Indian poultry firm Venky's in new furore

Chicken firm under fire from advertising regulator

A leading Indian chicken company has been ordered to modify or withdraw a ‘misleading’ advert, which downplayed the risks of antibiotic resistance from poultry farming.

A subsidiary of the Venky's VH group (one of the biggest chicken producers in the country which supplies food outlets including McDonalds, KFC and Pizza Hut) bought a front page advert in the Times of India in February 2018. It did so in response to an investigation by the Bureau, showing that Venky’s sold antibiotics to farmers to make chickens fatter. This process helps breed superbugs which can infect humans.

The advert, placed by All India Poultry Development and Services, was titled “Eat chicken, it’s healthy and it benefits you” and featured Indian tennis player Sania Mirza as a brand ambassador. It said the Indian poultry sector is “prudent” about its use of antibiotics and that the drugs are used “purely for therapeutic purposes”. It also printed study results which appeared to show residue levels of antibiotics in Indian chicken meat are much lower than permitted in the European Union.

It claimed that “vested interests from Western countries through NGO foundations” appeared to be trying to spread “false and misleading information alleging indiscriminate usage of antibiotics.”

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After the advert was published the Humane Society International India (HSI-India), an animal welfare organisation, wrote to the national regulator, the Advertising Standards Council of India (ASCI), complaining that its content misled consumers.

The ASCI responded to HSI India and upheld most of its complaints. It advised the Venky’s subsidiary to withdraw or modify its advert by May 23rd. However, the ASCI promotes a self-regulation model and therefore has no power beyond that of making recommendations. It cannot fine companies, refer them for criminal charges or order corrections or apologies to be printed.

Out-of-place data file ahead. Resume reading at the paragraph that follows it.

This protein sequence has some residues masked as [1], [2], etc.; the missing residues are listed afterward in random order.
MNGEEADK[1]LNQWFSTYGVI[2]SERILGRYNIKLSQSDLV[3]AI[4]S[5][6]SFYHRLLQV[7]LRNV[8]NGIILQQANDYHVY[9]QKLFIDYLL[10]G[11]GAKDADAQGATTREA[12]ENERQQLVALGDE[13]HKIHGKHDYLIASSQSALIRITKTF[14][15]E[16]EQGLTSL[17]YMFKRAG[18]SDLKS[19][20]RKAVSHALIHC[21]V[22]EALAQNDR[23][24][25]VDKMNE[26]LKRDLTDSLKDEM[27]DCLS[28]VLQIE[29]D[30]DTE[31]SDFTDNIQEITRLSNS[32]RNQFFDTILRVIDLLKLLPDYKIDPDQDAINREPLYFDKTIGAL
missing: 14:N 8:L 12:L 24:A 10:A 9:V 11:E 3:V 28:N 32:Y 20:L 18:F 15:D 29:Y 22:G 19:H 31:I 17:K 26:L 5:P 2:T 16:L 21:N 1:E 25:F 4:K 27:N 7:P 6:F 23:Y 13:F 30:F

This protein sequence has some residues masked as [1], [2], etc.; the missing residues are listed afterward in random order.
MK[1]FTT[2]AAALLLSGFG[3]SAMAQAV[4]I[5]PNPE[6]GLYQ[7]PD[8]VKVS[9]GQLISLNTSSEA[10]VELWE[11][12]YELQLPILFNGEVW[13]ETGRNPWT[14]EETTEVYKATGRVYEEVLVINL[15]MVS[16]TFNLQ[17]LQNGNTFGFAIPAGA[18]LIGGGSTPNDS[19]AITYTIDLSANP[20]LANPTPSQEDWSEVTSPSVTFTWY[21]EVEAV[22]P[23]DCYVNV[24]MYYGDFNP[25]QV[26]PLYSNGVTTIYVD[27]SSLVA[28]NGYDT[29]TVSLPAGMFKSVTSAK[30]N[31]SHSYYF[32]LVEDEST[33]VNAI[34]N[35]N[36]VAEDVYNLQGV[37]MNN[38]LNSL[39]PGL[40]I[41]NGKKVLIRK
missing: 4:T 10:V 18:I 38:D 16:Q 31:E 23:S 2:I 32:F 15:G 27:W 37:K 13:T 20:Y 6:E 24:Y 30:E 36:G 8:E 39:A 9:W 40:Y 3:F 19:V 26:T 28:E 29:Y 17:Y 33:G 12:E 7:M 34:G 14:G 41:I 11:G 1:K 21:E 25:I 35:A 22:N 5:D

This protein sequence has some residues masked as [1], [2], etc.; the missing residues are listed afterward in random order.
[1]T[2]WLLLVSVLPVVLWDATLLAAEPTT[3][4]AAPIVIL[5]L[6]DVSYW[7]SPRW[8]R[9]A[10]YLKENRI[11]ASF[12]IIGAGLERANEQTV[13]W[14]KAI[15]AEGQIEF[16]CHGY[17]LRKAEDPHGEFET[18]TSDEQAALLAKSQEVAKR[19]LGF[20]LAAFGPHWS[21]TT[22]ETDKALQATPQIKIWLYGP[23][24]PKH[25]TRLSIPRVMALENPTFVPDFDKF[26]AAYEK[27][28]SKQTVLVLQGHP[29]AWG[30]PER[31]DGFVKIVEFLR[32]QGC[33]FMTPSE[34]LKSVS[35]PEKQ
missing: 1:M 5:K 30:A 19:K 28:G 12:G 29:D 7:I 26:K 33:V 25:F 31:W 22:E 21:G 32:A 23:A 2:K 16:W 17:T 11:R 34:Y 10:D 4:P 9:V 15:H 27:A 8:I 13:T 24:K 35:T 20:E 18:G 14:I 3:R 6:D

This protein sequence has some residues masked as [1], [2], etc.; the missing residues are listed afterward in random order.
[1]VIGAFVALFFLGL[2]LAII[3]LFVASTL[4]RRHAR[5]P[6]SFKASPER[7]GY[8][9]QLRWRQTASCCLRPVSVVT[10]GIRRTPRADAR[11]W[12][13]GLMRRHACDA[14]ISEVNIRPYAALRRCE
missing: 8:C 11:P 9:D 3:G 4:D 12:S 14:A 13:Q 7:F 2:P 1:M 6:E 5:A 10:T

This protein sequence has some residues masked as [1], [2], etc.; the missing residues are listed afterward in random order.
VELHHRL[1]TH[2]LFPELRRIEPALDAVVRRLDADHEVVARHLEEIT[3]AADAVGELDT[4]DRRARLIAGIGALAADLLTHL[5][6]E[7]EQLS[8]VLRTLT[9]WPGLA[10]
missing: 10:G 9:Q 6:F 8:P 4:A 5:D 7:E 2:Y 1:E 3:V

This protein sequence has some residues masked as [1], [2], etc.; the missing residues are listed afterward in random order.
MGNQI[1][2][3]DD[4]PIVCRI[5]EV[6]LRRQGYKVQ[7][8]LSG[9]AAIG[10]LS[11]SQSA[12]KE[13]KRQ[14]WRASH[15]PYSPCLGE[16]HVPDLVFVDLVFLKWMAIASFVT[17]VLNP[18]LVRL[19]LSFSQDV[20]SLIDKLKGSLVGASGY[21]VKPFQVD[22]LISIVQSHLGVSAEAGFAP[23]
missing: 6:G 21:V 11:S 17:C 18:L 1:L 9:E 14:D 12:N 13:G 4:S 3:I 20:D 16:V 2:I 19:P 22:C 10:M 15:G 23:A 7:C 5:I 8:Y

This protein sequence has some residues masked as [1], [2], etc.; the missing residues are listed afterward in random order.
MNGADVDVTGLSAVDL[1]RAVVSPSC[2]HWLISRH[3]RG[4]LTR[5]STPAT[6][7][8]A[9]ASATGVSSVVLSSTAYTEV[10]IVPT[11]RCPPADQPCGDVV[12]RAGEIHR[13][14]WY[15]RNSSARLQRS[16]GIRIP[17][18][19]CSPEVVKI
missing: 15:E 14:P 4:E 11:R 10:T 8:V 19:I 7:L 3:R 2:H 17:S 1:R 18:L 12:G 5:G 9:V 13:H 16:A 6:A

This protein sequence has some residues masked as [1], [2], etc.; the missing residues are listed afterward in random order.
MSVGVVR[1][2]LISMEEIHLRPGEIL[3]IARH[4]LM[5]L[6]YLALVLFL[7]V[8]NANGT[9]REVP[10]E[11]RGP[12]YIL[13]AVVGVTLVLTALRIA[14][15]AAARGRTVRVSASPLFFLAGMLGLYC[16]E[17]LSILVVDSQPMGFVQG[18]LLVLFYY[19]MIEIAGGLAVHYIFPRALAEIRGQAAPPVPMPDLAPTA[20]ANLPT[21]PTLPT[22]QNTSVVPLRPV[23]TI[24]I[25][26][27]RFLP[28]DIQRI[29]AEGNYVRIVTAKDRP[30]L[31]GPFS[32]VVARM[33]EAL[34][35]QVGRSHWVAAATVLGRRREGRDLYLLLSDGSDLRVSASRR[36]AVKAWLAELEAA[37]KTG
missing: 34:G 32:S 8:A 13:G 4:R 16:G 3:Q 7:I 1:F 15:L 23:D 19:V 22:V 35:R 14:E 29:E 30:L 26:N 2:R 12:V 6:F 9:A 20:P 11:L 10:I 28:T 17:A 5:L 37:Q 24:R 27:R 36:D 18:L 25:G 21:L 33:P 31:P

Commenting on the ASCI decision, Nuggehalli Jayasimha, Managing Director of HSI India, said that as the advert had already featured in the Times of India the “damage has already been done.”

He said: “Even if the advertisement is pulled back, it is impossible to get as much attention as a front page of the Times”. Jayasimha said Venky’s “should be doing the right thing and cutting the use of non-therapeutic antibiotics...at minimum they should release a half page advert clarifying what they got wrong.” He added: “There is a collateral damage to society as a whole from growth-promoting antibiotics.”

He has written to India’s Ministry of Information and Broadcasting, calling for greater regulation of advertorials to prevent misleading information being spread.

The original Bureau investigation revealed that Venky's and other companies were actively marketing products containing the ‘last-resort’ antibiotic, colistin, to poultry farms to make chickens grow fatter. This is against World Health Organisation guidelines as it spreads colistin-resistant bacteria, which can cause deadly infections in humans. The Bureau’s story was published in January by the Hindu, the Guardian, the Times of London and the Lancet Infectious Diseases medical journal and was widely reprinted by other media organisations, including the Times of India itself.